Thanks, fusun, I appreciate your including my father-in-law...I don't have photos of his hijinks : ) What are you saying there at the bottom? Happy St. Paddy's Day to you also ! (I think you said)

Luminous: Wow, I'm honored by your compliment...wasn't she a cute little three year old? Thanks for coming by!
That picture when she was a little girl is just about the cutest thing ever, and very leprechanish. Nice memories to share with us, and a happy SPD to you!
You were a very lucky girl. Beautiful post.~r
Lea: Nice to see you : ) ...and I will say I've never seen a three year old who looked like her...complete with giant padded sweater and overalls...
Joan: I admire so much many things about my mother, but really, it was a lonely tough journey being her quiet strange daughter...
I'm glad you came by : )
What a great tribute to a mother who seemed to want to live life at it's fullest!
Oh, this is gorgeous and is just where it belongs...on the cover! 

By the way...Your mother did have Irish luck, if she made her own. The Irish had no luck...1,000 years of invasions and governed unjustly and famines and hated when they immigrated. The "Luck of the Irish" was originally coined as an ironic term.
Delightful story about delightful people. That first photo proves "Pat" had a sparkle in her eye at age three. What a cutie.
Hurrah!!! I love this photographic and essay tribute JT. I envy, truly, that you've taken the time to learn how to incorporate old family album photos into the cyber-age. I haven't done it and am only half as interesting because of it.

Fantastic that you can celebrate your mom's life on such a festive day, it looks like she was a party girl and is off celebrating with you on the other side. Wearing fairy dust and a net skirt. How cute is that?

Also, I appreciate, deeply, the beautiful and spare way you toss in that she had children b/c that is what one did, she wasn't particularly drawn to it, etc. You said it so well and encompass in those few words what so many of us know about our own mothers. We love them, but it also shows, we knew them. I am very proud that my daughter and her SO stand in their truth and both admit they are not really 'into' kids. I would be surprised to find myself in an 'I'm A Grandmother' t-shirt someday, and I'm very a-ok with knowing that. 

Happy St. Paddy's!
Huge smile in my heart, I feel lucky to be able to read this. Thanks.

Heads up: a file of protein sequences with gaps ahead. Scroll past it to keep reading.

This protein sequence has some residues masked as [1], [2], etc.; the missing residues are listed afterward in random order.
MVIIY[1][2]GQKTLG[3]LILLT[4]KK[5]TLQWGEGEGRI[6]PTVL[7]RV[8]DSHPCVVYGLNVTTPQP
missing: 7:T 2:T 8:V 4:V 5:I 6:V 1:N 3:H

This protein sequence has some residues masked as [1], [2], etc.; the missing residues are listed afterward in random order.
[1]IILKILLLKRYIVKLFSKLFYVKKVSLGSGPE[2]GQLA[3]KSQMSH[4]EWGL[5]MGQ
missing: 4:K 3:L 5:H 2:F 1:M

This three hour download was worth it. Sure Enough, Just Thinking - 

You sure are terrific at making folk - who need a robust chuckle, bely laugh`

feel like going out with similar kinfolk. I experienced the most pleasant laughter.
The green and purple Shamrocks are hearty. They can be divided by separating the tiny plant bulbs.
They multiply like barn cats.
We once sold them in pots.
Ceramic pot no puffs pots.
These photos are keepers.
The children smiles and the one who looked well fed made my day. Yes. You can sense when people are wonderful people. Cherish them.
This is called March Madness Season. Rabbits hop and go into rut. There really is something in the air's atmosphere. Sap begins to flow.
Hormones get active.
You have Flapper.
Great gang folks.
My Neighbor is a unlicensed psychiatrist. In confidence and respecting confidentiality ... She said her most harried client She ever knew whined all hour....
She started to give him free therapy.
She gives free therapy if They are Real.
Honest, and not anti-one arm wallpaper men,
chubby, poor, and not able to relate very well.
She would Lear fro one guy who gay and nice.
She Learn from one nasty woman who whined. 
But, the whiner-person kept marrying gay people. 
She would try to counsel. She loved male sex mates.
But, the whiner woman kept repeating to marry gays.
My Neighbor began to feel sad, sorry, and ask my ideas.
I said`
No ask me.
Read Open Salon.
`Til death do us part.
You can sit far apart.
You no smell armpit.
It's fun and safe sex.
The giggle is my sex.
We be merry together.
We googles with sax.
Wear pink goggles.
No wear name tags. 
no go.
Try `gin.
What a beautiful and exhuberant lady you mother was. I, too, am a March baby and love the shamrocks on my birthday cake. I remember them as recently as last week!